Cetacean Society International

Whales Alive!

Vol. IV No. 4 October 1995



By Ken Thickman

CONNY, the 60 foot long, 15 foot tall, 15 foot wide, life-size model of an adult male sperm whale at The Science Center of Connecticut in West Hartford, seems to have found the fountain of youth. This model made of ferro- cement on the grounds outside the Science Center is big enough for 29 persons to walk inside. CONNY, so familiar to many of Connecticut's school children, is soon to undergo a project to rejuvenate and enhance him. This project is being organized by The Science Center, The Cetacean Society International, Robert Victor, and Ken Thickman. Ken Thickman approached the Science Center, who owns CONNY, searching for a project to earn his eagle scout award. It was suggested that he could do some work on CONNY, and the project was soon underway. The Cetacean Society became involved as they orchestrated the building of the whale twenty years ago. Robert Victor, from the Cetacean Society International, designed the whale 20 years ago.

The proposal calls for the whale's exterior surface to be washed and painted. The whale's exterior surface is going to be washed with a high pressure spray to remove dirt and old paint. The whale will then be painted with a black concrete sealer while the teeth will be painted with an epoxy white paint. After the whale is allowed to dry, the surface will be coated with a glaze to give CONNY a glossy wet look.

The Science Center plans to upgrade the area around the whale as well. The walkways leading in and out of the whale will be refurbished. New walkways will be added to make CONNY more accessible.

The Science Center and The Cetacean Society International also plan to complete the interior of CONNY. The original concept was for CONNY to be a permanent educational exhibit as well as a sculpture. The exact nature of the exhibit has not been determined yet. There is the possibility of adding organs to the whale, these organs can be sculpted of concrete on a chicken wire frame in much the same way as the whale was. Another option is painting the organs on the wall. The life-size drawings or sculptures will be accurate and informative.

While all the details of this project have not been established, CONNY will "grow up" into a beautiful, educational display.

Photo of CONNY Under Construction in 1976


The Cetacean Society International and the Science Center of Connecticut are cosponsoring a special program about Connecticut's state animal, the Sperm Whale, to be held beginning at 8:00 P.M. on the evening of Wednesday, November 8, 1995, in the Planetarium Auditorium at the Science Center of Connecticut, 950 Trout Brook Drive, West Hartford.

One or more members of Dr. Roger Payne's famous whale research team from the Whale Conservation Institute in Lincoln, Massachusetts, will come to West Hartford to present the latest new knowledge about the giant sperm whales which congregate around the Galapagos Islands in the eastern tropical Pacific Ocean. They will bring with them rare, spectacular video footage of sperm whales taken off the WCI's research boat, "The Odyssey." This is the same boat that Star Trek actor Patrick Stewart spent a week on last spring.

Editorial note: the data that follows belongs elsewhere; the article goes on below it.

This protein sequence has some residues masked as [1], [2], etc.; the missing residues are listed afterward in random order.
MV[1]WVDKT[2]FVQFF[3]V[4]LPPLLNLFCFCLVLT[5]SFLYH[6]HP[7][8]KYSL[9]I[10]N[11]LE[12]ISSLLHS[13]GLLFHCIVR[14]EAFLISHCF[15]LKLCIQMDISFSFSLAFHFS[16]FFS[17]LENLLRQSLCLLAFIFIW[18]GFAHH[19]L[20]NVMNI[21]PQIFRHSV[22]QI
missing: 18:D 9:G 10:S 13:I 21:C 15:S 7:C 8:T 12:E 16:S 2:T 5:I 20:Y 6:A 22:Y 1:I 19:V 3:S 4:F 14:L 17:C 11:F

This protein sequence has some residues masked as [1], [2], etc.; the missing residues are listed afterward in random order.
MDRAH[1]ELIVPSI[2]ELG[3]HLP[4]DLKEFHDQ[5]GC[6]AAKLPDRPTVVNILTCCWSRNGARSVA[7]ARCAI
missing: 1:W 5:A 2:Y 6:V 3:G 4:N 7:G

The Science Center, with the cooperation of the CSI, is undertaking to refurbish the 60-foot, life-size, ferro-cement model of a male sperm whale, nicknamed CONNY, which CSI members constructed outside their Planetarium, nearly 20 years ago (see preceding story). The November 8 program will be free to CSI members, but it is hoped that it will serve as a springboard for the raising of "Friends of CONNY" funds to help with the costs of making CONNY a renewed, bright and shining educational attraction in the state.

Additional features at the November 8 program at the West Hartford Science Center will include songs of whales and the sea by CSI Past President Don Sineti and Connecticut Troubadour Tom Callinan, and also some undersea songs by humpback whales recorded in the Virgin Islands by CSI Program Chairman Paul Knapp, Jr.

This is the first CSI-sponsored whale meeting open to the public in some time. Don't miss it!


By Don Sineti, Past President of CSI

I have long been fascinated by the ways different cultures have viewed whales through the ages: from the sea monsters the early mariners came upon (left panel) to the spirit, totemic art of the Indians of the Pacific Northwest as we see the Orca (right panel), and the thrill of a breaching humpback whale to the eyes and soul of a present day whale watcher (center panel).

I hope you enjoy our new masthead. I sure had a great time creating it. Thanks, cheers and fair winds. - Don Sineti

Image of Whales Alive! Masthead


CSI announces the availability of a free educational flyer on the subject of cetaceans in captivity. The flyer is clearly critical of captive display, but its purpose is to serve as a stimulating educational resource and survey of changing public opinions. Every fact has been generated by experts, using the most accurate and current data available. Athough centered on orcas in captive display, data on other species are included in a general view that intentionally remains clear of identifying facilities. Most people with strong opinions about captive cetaceans, pro or con, seem surprised at the statistics and facts. It might even change some minds.

CSI can't afford to include one with every "Whales Alive!" but we will happily send one as a sample to anyone who requests it. And more, we will send as many as can be used as intended, to anyone with an interest. We want this flyer to reach many people. If you are willing to help us do that please let us know.

Go to next article: Howard E. Winn, 1926-1995 or: Back to Contents.

© Copyright 1995, Cetacean Society International, Inc.